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Sunday, 23 December, 2001, 10:58 GMT
Promoting the future of phones
The Ginza district of Tokyo, Japan, AP
Many are looking to Japan to see how 3G phones might develop
Adverts could help mobile phone operators pay for future third-generation (3G) networks and help tempt consumers into signing up for them.

Many of the companies that won the right to run a 3G network in a European nation are currently struggling to work out how they should recoup the cost of buying a licence and building the service.

But the European head of the Wireless Advertising Association said European mobile operators needed only look to Japan for hints of what consumers liked and what they would pay for.

The WAA expects future 3G networks to be hugely popular and it believes advertising will play a significant part in getting people to swap old phones for expensive handsets that can show video and act more like a small computer.

Mobile movies

Japanese people have been able to sign up for a 3G mobile phone network since October, when NTT launched its FOMA service in central Tokyo.

FOMA, which stands for Freedom of Mobile Multimedia Access, ships data around at a maximum speed of 384 kilobits per second (kbps) - many times faster than the woeful 9.6 kbps possible on second-generation mobile networks.

Advert for cinema tickets on 3G phone display, WAA
Ads are already in use on Japanese phones
The service is proving hugely popular, largely because handsets built to work with it have colour screens, stereo sound, can play audio and video clips and can be used to send and receive e-mail.

Some even have a small video camera on-board to let people record clips.

One of the main ways that NTT and other Japanese mobile operators were offsetting the cost of setting up and supporting this 3G network was by making heavy use of advertising, sponsorship and promotions, said Cyriac Roeding, European chair of Wireless Advertising Association.

Any mobile company worried about how to find the cash to support the huge costs of building a 3G network could do worse than look to Japan for guidance, he said.

"Japan is showing us from a consumer perspective what's going to happen in Europe in 2-3 years from now," he said. "The industry is shaping up in Europe, but in Japan it's already there."

Entertainment in your hand

Currently text messages are the vehicle of choice for companies wanting to do marketing via mobile phone. Chocolate maker Cadbury's, grooming conglomerate Wella and cinema chain Warner have used small message campaigns to promote particular products.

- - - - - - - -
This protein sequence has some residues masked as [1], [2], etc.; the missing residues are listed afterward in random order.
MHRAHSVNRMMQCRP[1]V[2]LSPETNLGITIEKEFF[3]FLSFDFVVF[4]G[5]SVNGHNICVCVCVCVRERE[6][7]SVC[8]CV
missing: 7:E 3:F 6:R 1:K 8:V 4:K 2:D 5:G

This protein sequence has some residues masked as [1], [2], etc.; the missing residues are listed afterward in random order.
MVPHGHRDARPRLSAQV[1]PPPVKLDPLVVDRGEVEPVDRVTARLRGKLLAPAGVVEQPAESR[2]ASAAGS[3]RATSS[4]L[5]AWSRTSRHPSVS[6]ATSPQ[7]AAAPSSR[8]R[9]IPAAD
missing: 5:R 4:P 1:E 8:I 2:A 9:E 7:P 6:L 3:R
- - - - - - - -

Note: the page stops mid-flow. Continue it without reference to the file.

Warner Village Cinemas is currently using SMS to promote the recently released Lord of the Rings movie.

Cadbury's dairy milk chocolate on a shop shelf, AP
Cadbury's has used SMS to run promotions
But Mr Roeding said with 3G phones, advertisers and companies had a chance to be much more creative. In Japan, advertising campaigns are starting to involve music and movie clips, interactive sites and downloable icons and extras for phones.

All the mobile phone companies in Japan have signed up with advertising agencies to exploit this new advertising medium. Many have formed joint venture companies that tailor ad campaigns and promotions to handsets and particular sets of consumers.

The campaigns that work are fun to use and involve little or no cost to consumers. Equally important is the fact that consumers choose to take part. Phones are such intimate devices that many people resent being sent an advert without their consent.

Some 3G phones are equipped with three in-boxes for mail sent to them. One receives personal messages, another takes mail about the service and a third is for adverts and commercial messages.

Mr Roeding is convinced mobile advertising is set to be vital to companies and consumers.

"It's going to be more important than TV," he said. "No other medium is that close to the consumer and is available 18 hours per day."

Patterns of use show that many consumers do not just use their mobile when they have no access to any other gadget or information source. Instead, it is becoming a helper device that people turn to whenever they need it.

See also:

18 Dec 01 | Sci/Tech
A bard in the hand
31 May 01 | Sci/Tech
Eat yourself a win
24 May 01 | Sci/Tech
Adverts on the move
14 Dec 01 | Sci/Tech
Test run for future phones
17 Dec 01 | dot life
Goodbye to free phone games
01 Oct 01 | Business
First 3G mobiles launched in Japan
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